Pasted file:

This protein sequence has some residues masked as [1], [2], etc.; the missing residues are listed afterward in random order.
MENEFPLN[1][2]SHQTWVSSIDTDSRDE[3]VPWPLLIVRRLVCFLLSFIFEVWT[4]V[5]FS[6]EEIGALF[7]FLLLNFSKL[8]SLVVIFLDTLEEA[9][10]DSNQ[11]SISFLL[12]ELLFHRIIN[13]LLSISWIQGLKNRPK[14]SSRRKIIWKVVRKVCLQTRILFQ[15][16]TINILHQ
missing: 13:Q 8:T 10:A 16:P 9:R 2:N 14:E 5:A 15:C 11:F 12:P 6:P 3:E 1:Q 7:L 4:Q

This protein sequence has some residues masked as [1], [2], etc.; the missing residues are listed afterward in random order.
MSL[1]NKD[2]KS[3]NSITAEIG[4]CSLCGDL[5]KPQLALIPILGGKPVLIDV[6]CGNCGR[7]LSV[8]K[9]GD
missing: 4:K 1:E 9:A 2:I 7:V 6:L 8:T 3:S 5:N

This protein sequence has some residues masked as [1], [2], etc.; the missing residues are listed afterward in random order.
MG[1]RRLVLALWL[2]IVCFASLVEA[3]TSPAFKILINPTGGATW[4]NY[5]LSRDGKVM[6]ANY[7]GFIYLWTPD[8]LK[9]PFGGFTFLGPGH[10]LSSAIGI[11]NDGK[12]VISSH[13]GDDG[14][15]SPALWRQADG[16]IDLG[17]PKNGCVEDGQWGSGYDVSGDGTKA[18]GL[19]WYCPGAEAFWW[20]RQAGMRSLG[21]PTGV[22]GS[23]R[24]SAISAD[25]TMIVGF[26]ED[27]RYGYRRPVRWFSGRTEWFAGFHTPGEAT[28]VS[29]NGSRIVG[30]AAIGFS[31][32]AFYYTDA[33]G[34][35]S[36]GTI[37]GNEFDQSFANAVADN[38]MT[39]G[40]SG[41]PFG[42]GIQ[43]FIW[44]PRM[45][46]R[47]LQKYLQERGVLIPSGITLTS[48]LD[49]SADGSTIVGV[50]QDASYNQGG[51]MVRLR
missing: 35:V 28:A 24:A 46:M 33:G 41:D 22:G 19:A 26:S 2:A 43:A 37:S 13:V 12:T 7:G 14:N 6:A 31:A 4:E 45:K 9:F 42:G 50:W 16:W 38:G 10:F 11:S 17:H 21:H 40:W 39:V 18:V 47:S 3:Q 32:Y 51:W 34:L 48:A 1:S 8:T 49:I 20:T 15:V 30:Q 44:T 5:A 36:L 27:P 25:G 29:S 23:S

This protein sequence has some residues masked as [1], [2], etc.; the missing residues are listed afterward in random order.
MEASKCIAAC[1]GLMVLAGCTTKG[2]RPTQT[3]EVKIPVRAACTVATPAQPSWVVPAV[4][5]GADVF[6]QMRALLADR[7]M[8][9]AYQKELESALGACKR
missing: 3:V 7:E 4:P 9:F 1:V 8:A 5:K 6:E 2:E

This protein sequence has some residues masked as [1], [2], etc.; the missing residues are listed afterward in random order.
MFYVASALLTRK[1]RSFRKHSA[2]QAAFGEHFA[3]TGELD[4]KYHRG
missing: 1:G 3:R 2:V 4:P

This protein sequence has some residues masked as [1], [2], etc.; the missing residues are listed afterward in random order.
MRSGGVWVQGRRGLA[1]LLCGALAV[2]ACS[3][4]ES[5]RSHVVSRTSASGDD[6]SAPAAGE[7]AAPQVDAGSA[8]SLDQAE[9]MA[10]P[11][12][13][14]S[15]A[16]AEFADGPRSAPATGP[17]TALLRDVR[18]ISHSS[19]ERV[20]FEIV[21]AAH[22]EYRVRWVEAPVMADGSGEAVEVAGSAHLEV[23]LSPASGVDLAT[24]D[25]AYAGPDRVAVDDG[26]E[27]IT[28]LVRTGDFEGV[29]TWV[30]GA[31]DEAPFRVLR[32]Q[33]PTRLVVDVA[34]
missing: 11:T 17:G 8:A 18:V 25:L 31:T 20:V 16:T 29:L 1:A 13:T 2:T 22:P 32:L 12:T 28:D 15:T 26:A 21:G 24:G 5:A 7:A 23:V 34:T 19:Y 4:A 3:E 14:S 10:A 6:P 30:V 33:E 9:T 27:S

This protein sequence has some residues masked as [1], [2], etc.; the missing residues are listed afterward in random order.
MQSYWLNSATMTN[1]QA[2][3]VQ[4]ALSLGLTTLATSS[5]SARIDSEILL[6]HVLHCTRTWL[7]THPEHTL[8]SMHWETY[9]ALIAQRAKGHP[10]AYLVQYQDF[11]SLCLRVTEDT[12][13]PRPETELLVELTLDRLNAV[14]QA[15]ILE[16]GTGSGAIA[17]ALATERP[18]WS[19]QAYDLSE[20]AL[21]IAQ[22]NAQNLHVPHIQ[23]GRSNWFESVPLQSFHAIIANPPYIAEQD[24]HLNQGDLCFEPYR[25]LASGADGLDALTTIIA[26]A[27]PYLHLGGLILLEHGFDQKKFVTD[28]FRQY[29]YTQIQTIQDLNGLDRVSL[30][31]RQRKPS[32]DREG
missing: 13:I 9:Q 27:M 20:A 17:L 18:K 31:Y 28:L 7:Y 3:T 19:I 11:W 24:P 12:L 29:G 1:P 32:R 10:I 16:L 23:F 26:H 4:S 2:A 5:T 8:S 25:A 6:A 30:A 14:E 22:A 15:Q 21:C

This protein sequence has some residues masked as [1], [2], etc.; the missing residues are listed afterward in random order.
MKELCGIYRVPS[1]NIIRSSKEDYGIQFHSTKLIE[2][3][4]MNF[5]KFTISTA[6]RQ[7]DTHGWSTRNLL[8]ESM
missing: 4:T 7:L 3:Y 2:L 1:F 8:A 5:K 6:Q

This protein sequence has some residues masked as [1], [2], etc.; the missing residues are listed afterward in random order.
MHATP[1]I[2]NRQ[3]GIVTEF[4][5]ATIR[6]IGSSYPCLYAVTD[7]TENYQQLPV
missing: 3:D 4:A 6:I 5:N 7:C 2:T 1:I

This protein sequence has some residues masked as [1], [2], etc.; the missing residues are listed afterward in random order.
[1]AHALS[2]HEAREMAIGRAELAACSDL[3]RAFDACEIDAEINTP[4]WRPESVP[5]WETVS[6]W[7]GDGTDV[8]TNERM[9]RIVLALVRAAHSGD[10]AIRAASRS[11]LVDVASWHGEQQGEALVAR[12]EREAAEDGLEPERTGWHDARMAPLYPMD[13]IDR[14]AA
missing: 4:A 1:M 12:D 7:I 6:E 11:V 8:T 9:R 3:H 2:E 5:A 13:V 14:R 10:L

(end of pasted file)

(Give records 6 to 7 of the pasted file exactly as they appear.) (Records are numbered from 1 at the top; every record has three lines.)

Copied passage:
This protein sequence has some residues masked as [1], [2], etc.; the missing residues are listed afterward in random order.
MRSGGVWVQGRRGLA[1]LLCGALAV[2]ACS[3][4]ES[5]RSHVVSRTSASGDD[6]SAPAAGE[7]AAPQVDAGSA[8]SLDQAE[9]MA[10]P[11][12][13][14]S[15]A[16]AEFADGPRSAPATGP[17]TALLRDVR[18]ISHSS[19]ERV[20]FEIV[21]AAH[22]EYRVRWVEAPVMADGSGEAVEVAGSAHLEV[23]LSPASGVDLAT[24]D[25]AYAGPDRVAVDDG[26]E[27]IT[28]LVRTGDFEGV[29]TWV[30]GA[31]DEAPFRVLR[32]Q[33]PTRLVVDVA[34]
missing: 11:T 17:G 8:A 18:V 25:L 31:T 20:V 16:T 29:L 1:A 13:T 2:T 22:P 32:L 12:T 28:D 15:T 26:A 21:G 24:G 5:A 7:A 23:V 34:T 19:Y 4:A 3:E 14:S 10:A 6:P 30:V 33:E 9:T 27:S

This protein sequence has some residues masked as [1], [2], etc.; the missing residues are listed afterward in random order.
MQSYWLNSATMTN[1]QA[2][3]VQ[4]ALSLGLTTLATSS[5]SARIDSEILL[6]HVLHCTRTWL[7]THPEHTL[8]SMHWETY[9]ALIAQRAKGHP[10]AYLVQYQDF[11]SLCLRVTEDT[12][13]PRPETELLVELTLDRLNAV[14]QA[15]ILE[16]GTGSGAIA[17]ALATERP[18]WS[19]QAYDLSE[20]AL[21]IAQ[22]NAQNLHVPHIQ[23]GRSNWFESVPLQSFHAIIANPPYIAEQD[24]HLNQGDLCFEPYR[25]LASGADGLDALTTIIA[26]A[27]PYLHLGGLILLEHGFDQKKFVTD[28]FRQY[29]YTQIQTIQDLNGLDRVSL[30][31]RQRKPS[32]DREG
missing: 13:I 9:Q 27:M 20:A 17:L 18:K 31:Y 28:L 7:Y 3:T 19:I 11:W 24:P 12:L 29:G 1:P 32:R 10:I 16:L 23:F 26:H 4:S 2:A 5:T 8:S 25:A 6:A 30:A 14:E 22:A 15:Q 21:C